Rare (less than 0.1%): Serious skin reactions including erythematous skin rashes, bullous erythema and purpura fulminans, Stevens-Johnson syndrome (SJS), toxic epidermal necrolysis (TEN), and acute generalized exanthematous pustulosis (AGEP)[Ref]
Frequency not reported: Blurred vision[Ref]
Rare (less than 0.1%): Eosinophilic pneumonia
Postmarketing reports: Bronchospasm
Frequency not reported: Thickening of bronchial secretions[Ref]
Frequency not reported: Twitching or jerking muscles[Ref]
1. "Product Information. Tylenol Extra Strength PM (acetaminophen-diphenhydramine)." Johnson and Johnson/Merck Consumer, Fort Washington, PA.
2. Lee WM "Medical progress: drug-induced hepatotoxicity." N Engl J Med 333 (1995): 1118-27
3. Brown G "Acetaminophen-induced hypotension." Heart Lung 25 (1996): 137-40
4. Gursoy M, Haznedaroglu IC, Celik I, Sayinalp N, Ozcebe OI, Dundar SV "Agranulocytosis, plasmacytosis, and thrombocytosis followed by a leukemoid reaction due to acute acetaminophen toxicity." Ann Pharmacother 30 (1996): 762-5
5. Kawada A, Hiruma M, Noguchi H, Ishibashi A "Fixed drug eruption induced by acetaminophen in a 12-year-old girl." Int J Dermatol 35 (1996): 148-9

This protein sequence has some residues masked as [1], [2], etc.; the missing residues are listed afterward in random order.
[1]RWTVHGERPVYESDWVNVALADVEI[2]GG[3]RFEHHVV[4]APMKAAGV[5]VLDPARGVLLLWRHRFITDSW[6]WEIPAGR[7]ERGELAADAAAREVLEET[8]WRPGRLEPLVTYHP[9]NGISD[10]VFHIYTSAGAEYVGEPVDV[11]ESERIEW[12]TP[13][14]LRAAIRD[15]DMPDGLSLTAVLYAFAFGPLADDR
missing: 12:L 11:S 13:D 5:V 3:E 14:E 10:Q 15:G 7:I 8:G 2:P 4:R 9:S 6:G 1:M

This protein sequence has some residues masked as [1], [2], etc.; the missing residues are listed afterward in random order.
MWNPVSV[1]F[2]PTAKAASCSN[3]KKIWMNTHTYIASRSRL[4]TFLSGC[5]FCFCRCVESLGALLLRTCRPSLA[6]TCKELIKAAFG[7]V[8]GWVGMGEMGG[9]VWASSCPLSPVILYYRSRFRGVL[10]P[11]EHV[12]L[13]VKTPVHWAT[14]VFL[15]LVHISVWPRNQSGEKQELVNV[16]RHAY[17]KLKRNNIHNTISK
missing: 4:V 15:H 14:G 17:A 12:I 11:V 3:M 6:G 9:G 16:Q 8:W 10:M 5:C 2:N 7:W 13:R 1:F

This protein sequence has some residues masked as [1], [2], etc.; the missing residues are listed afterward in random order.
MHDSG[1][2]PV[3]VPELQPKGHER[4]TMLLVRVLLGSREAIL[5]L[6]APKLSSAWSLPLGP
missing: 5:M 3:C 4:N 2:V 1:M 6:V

6. Barranco P, LopezSerrano MC, MorenoAncillo A "Anaphylactic reaction due to diphenhydramine." Allergy 53 (1998): 814
7. Halevi A, BenAmitai D, Garty BZ "Toxic epidermal necrolysis associated with acetaminophen ingestion." Ann Pharmacother 34 (2000): 32-4
8. Richardson GS, Roehrs TA, Rosenthal L, Koshorek G, Roth T "Tolerance to daytime sedative effects of h1 antihistamines." J Clin Psychopharmacol 22 (2002): 511-5
9. Sexton JD, Pronchik DJ "Diphenhydramine induced psychosis with therapeutic doses." Am J Emerg Med 15 (1997): 548-9
10. Eguia L, Materson BJ "Acetaminophen-related acute renal failure without fulminant liver failure." Pharmacotherapy 17 (1997): 363-70
Always consult your healthcare provider to ensure the information displayed on this page applies to your personal circumstances.
Some side effects may not be reported. You may report them to the FDA.